Radioactive Sparrow – On Th Beach (1985)
(Bed, Beach & Bollocks Trilogy Part Two)
Thing is, the summer of 1985 was the most social period of Radioactive Sparrow’s history. They hung out together constantly anyway, but somehow the dynamics of the community’s late adolescence absorbed the band into the worlds of all their friends as well. The significance of this being twofold: they played their first gigs; and some of their tunes actually became ‘hits,’ in that tapes would be brought to parties, whoever was in charge of the music would play them willingly, and people would actually dance (or leap around the room) to them. How did this happen? Was it just a hormonal thing, kids that age (17-19) being naturally open to whatever the fuck; or was it 1985 itself? Was that the bridge we all crossed out of modernism towards the grim plains wherein regurgitation became prioritized out of a collectively paranoid need for cultural sterility? UHT.
The first such hit was ‘Horse Race’ which opens this, the second part in the Bed, Beach & Bollocks trilogy. There was even a special dance for ‘Horse Race’ – goofishly, gently bouncing up and down to the beat, kind of like pogo-ing after cannabis (although not necessarily actually having smoked it – Sparrow were never straight-edge, to be sure, but they did take pride in not needing help to reach another dimension), with arms held straight down, close to the body, but with the fingers of both hands pointing backwards, a bit like Obelix in the Asterix books when he’s carrying a menhir. Once again, Ceri Davies’s lent Synsonics drums dominate the sound, the opening 4-to-the-floor kick was to become an ad nauseate in years to come.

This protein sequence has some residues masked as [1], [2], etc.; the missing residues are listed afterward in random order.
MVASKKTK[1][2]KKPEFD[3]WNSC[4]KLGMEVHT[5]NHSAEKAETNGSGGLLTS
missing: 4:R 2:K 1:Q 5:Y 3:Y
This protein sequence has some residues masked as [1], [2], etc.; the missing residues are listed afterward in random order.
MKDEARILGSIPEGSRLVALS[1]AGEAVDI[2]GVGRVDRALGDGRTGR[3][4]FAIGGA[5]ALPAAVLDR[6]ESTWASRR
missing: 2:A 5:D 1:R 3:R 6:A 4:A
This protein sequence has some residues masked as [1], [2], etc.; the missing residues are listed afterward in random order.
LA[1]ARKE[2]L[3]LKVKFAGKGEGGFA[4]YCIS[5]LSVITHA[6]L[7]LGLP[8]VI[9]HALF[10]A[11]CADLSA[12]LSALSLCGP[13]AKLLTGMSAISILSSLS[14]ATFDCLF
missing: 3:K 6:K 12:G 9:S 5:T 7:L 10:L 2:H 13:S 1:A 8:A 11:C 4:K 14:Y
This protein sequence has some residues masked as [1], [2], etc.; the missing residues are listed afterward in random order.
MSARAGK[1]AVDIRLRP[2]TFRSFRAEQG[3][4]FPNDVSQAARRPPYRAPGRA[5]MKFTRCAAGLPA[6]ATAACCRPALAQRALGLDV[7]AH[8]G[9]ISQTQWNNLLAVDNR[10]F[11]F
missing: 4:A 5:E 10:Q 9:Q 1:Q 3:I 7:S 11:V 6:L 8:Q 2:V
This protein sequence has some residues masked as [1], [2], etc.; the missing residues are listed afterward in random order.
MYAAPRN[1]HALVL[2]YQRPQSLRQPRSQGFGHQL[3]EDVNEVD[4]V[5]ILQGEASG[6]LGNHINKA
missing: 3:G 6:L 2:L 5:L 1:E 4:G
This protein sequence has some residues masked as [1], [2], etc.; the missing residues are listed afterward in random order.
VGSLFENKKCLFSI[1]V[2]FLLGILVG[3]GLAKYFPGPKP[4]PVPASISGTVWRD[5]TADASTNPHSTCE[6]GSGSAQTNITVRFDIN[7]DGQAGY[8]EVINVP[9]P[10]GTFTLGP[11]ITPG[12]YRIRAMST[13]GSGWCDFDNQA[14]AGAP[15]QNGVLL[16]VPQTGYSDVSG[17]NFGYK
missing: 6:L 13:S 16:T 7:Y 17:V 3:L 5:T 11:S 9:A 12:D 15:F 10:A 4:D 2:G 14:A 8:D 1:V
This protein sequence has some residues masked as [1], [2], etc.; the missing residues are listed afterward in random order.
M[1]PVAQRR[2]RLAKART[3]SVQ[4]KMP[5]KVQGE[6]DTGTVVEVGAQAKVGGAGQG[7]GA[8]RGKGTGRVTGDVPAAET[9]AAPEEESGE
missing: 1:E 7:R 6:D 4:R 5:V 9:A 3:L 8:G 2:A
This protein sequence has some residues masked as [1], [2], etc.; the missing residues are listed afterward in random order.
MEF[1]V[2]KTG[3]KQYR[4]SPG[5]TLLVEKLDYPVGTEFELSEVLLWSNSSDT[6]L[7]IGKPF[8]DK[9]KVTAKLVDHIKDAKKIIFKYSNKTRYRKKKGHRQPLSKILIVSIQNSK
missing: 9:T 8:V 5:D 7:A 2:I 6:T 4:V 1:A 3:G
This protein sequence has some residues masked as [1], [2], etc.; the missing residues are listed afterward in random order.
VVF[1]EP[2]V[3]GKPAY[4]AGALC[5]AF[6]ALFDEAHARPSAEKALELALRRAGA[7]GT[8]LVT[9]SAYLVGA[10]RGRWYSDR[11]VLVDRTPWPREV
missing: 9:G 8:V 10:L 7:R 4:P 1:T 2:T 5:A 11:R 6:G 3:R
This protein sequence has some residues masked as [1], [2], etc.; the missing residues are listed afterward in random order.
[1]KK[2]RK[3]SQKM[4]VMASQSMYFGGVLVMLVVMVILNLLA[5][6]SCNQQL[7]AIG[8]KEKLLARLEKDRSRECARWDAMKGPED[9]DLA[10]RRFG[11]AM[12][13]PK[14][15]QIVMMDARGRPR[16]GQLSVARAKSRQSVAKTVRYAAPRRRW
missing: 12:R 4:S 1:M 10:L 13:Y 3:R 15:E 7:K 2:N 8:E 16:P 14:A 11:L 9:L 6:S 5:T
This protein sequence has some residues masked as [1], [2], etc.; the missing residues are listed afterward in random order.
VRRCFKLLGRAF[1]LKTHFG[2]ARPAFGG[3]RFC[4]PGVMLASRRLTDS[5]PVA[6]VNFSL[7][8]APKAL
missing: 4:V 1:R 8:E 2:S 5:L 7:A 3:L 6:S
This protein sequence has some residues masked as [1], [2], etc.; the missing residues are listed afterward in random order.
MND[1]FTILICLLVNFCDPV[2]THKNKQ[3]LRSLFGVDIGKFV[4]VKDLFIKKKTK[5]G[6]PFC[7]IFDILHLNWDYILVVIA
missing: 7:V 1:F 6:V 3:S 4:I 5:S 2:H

The reason the group decided to make a trilogy in the first place was because of their dissatisfaction with On The Bed – this sense that they hadn’t yet ‘done it’ would often affect sessions in years to come, most memorably in recording Angwitch (album 42; 1989), when they spent 18 hours going in and out of the shed to record until they felt they’d achieved something. The irony being that the ‘unsatisfactory’ material turned out to be even better than what had been ‘accepted’ – a tendency that meant ‘disappointing’ sessions often yielded true classics – Spacelord (album 60; 1994), being a case in point. The single session that makes up On Th Beach was made specifically as an antidote to the previous effort (before it had been edited packaged), hence the anxious insistence on driving riffs and ‘live’ drumming. Consequently, the feel of the album’s first three songs is characterized by a certain panicked impatience. Heaving Stews’s presence is also key: so often he retained his role as band agitator from his time prior to joining, always vigilant to the dangers that sessions might easily descend into dreary bloke-rock jams; his bass playing on ‘The Day of Jack Hall’ raises the bar considerably in terms of militantly active non-musicianship in pop.
‘The Day of Jack Hall’ (which has nothing to do with any of the celebrated footballers, nor the English traditional song – it was a lazily conceived would-be mondegreen for Day of the Jackal) quickly became a mainstay for blasting out of car windows into a busy Welsh summer, the car’s occupants gigglingly reveling in the implausibility of Dai Cox’s jagged guitarring catching in the ears of fatuous boozers, oiled sunbathers and starched shoppers. This track used to open side two of the TDK D-46 that the album was copied to – it’s 3½ minutes unfold an epic surrender to any form of musical coherence: this is music that spectacularly disintegrates as you listen, totally flooring the Project. Similarly, ‘Black Elephant,’ ‘Surprised By Joy’ and ‘Barnaby’ deliver a potently viscous pudding of rarely tight stalwart 80s-rock riffing laddered with shards of codified incompetence posing as magical askance. This, the pimply bitumen from which much Kak would be yet to seep.
1. Horse Race
2. Poor Jon
3. Black Elephant
4. Surprised By Joy
5. The Day of Jack Hall
Recorded April 1985 in Bill’s bedroom, Ewenny, Bridgend, Wales.